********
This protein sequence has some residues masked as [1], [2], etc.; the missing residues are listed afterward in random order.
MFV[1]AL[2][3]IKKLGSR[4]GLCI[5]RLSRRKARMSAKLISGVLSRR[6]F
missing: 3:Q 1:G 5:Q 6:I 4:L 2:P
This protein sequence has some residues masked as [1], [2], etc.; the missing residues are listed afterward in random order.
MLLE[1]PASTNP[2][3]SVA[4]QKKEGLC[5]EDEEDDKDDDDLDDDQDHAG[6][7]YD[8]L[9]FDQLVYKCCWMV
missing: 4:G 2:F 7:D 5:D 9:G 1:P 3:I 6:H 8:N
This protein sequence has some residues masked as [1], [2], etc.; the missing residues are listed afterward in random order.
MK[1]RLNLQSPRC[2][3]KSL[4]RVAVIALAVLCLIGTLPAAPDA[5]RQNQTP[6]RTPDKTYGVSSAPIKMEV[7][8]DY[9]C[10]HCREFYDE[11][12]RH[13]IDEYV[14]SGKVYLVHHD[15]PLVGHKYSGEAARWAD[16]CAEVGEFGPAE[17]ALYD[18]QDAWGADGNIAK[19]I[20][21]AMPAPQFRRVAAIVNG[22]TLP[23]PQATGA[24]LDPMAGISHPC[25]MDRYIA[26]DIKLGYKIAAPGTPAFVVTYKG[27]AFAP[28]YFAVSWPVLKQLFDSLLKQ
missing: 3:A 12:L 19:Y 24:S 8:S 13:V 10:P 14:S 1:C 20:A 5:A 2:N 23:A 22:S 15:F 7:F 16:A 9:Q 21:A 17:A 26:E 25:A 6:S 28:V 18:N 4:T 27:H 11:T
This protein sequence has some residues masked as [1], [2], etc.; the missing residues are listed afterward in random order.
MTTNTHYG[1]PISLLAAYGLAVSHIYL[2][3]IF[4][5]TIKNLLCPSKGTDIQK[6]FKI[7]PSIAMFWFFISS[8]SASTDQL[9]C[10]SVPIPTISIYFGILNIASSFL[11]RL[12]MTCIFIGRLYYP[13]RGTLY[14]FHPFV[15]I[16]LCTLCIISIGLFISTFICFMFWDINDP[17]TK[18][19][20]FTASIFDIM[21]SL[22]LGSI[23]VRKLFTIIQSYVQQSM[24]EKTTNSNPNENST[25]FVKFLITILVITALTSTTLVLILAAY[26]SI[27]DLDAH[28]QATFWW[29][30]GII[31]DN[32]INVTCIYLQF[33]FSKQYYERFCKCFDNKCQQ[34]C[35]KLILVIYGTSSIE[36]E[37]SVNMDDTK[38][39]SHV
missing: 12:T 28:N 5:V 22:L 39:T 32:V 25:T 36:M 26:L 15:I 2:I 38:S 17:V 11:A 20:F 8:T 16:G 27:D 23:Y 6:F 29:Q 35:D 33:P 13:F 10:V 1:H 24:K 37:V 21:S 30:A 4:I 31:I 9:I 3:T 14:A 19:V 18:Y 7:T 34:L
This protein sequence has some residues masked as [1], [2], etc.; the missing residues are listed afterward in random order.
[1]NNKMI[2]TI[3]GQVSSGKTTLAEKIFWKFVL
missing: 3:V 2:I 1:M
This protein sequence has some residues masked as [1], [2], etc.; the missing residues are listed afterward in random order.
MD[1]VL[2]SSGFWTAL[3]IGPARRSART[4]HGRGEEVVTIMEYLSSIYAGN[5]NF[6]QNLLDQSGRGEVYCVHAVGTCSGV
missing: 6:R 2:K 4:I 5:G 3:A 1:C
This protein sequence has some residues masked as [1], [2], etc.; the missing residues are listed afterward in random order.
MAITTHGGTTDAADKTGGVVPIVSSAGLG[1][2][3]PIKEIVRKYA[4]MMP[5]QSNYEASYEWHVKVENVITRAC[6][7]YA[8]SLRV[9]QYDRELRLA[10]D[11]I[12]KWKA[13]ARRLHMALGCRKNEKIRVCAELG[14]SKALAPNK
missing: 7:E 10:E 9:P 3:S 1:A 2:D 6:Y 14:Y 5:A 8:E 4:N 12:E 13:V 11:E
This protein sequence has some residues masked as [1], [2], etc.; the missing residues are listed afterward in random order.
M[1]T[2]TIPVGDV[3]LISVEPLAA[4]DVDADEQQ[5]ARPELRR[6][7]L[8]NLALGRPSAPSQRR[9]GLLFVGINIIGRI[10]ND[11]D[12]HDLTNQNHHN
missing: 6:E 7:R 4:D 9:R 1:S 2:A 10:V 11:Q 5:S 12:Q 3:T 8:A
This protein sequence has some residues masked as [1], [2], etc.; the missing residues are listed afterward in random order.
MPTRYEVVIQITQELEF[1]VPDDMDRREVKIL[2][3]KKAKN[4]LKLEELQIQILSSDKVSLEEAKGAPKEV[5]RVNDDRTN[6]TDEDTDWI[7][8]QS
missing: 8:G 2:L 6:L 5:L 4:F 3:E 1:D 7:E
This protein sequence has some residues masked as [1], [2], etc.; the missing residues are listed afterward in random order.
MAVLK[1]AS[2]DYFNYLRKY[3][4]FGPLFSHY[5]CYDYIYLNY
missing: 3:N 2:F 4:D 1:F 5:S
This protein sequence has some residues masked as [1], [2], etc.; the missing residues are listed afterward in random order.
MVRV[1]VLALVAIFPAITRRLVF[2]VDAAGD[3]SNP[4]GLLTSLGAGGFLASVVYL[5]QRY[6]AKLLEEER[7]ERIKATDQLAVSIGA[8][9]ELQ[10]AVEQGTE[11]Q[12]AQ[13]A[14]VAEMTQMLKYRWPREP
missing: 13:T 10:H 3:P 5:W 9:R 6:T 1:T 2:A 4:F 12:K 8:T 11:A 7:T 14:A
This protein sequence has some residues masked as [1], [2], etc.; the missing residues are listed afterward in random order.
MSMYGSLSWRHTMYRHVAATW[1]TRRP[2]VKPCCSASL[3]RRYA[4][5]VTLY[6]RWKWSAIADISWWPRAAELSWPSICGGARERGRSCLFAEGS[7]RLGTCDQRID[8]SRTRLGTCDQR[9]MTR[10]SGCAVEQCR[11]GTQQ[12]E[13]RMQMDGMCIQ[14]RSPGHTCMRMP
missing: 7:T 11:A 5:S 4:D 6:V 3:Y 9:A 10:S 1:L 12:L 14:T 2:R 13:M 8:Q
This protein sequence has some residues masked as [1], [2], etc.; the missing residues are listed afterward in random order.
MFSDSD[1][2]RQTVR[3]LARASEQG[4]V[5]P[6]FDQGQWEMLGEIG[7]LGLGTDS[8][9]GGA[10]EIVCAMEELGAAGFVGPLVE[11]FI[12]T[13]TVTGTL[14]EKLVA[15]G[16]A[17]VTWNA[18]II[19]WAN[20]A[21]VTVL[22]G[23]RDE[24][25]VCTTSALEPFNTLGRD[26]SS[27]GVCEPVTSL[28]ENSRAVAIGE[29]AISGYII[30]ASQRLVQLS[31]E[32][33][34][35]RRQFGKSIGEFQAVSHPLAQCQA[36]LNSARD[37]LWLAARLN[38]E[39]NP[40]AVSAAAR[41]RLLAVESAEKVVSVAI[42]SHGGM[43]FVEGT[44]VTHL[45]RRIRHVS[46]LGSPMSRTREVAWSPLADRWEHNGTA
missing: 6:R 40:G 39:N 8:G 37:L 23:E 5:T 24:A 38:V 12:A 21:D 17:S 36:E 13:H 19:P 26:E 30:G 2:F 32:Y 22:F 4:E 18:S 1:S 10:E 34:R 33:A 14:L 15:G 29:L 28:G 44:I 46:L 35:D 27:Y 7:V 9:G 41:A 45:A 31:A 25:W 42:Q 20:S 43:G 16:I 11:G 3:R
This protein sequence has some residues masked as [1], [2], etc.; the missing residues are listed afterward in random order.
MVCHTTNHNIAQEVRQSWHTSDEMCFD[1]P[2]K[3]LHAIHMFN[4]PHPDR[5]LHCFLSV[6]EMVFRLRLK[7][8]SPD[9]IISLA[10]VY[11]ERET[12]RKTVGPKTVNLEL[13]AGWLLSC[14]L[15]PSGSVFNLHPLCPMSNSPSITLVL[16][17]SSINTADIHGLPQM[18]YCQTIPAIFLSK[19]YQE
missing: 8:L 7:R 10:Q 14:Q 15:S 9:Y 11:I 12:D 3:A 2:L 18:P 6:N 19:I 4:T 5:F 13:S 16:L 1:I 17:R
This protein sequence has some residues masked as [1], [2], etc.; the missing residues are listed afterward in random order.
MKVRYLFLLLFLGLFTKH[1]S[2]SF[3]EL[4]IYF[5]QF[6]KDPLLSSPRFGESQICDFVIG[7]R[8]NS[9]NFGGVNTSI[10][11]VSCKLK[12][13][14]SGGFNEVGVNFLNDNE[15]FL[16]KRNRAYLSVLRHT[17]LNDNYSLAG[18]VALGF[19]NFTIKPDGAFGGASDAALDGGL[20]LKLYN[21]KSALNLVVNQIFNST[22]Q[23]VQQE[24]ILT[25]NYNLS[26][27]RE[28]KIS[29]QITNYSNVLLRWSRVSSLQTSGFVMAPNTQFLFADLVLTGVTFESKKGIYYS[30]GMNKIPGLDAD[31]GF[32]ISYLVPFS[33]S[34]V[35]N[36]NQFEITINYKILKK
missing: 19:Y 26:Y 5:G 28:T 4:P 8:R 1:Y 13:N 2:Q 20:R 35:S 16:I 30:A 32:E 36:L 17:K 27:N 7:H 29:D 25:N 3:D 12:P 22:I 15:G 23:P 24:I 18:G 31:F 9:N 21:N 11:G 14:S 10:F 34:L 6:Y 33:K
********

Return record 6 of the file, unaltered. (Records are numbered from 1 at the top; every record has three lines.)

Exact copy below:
This protein sequence has some residues masked as [1], [2], etc.; the missing residues are listed afterward in random order.
MD[1]VL[2]SSGFWTAL[3]IGPARRSART[4]HGRGEEVVTIMEYLSSIYAGN[5]NF[6]QNLLDQSGRGEVYCVHAVGTCSGV
missing: 6:R 2:K 4:I 5:G 3:A 1:C